Algeria's latest change is a two-sided story
Weeks after Algeria's head of military intelligence, General Mohamed Mediene, was retired from service, President Bouteflika has broken his silence and explained the latest movings and shakings in the army's forces.
This series of reshuffles and reorganisations inside the military intelligence service, known as the DRS, "concern an architecture existing for 25 years", the president said.
The moves aim to strengthen the capacity and effectiveness of the country's intelligence service, he argued.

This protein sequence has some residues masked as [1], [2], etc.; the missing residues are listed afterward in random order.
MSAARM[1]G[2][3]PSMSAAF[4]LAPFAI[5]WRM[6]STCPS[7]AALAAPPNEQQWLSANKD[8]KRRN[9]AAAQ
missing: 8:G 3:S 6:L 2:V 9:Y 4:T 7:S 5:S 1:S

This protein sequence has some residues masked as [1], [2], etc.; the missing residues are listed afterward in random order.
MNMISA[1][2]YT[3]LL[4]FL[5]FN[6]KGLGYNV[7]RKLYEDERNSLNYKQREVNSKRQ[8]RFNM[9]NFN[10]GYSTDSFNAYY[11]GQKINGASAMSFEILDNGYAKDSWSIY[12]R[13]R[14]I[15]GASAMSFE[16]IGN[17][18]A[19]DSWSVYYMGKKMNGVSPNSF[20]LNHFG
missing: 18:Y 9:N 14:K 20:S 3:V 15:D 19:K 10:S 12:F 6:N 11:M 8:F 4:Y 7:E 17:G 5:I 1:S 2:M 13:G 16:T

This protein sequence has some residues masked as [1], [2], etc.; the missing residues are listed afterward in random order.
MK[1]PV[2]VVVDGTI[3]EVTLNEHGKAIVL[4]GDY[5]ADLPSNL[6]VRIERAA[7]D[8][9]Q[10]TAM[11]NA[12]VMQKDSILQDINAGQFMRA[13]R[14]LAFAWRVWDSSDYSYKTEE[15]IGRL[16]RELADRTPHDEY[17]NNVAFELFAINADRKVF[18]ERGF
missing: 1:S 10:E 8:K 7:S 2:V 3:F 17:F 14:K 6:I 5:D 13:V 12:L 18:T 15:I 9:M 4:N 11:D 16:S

According to a government source, who requested anonymity as he was not authorised to speak on the matetr officially, there is more to this than meets the eye.
"There is another side of this story, which they'll never talk about," he said. "Especially the fact that there is a power struggle between the well-known presidential clan and the intelligence services personnel."
For decades, according to our source, a delicate balance of power was found between the president's inner circle and the intelligence service under General Toufik. But the balance has now slipped.
|Algeria's new power structure remains a controversial topic|
To date, Algeria's new power structure remains a controversial topic. As the country is building up a new Constitution, Algeria's ailing president argued on Thursday that "these changes aim to adapt the intelligence services to the national political changes" also already underway.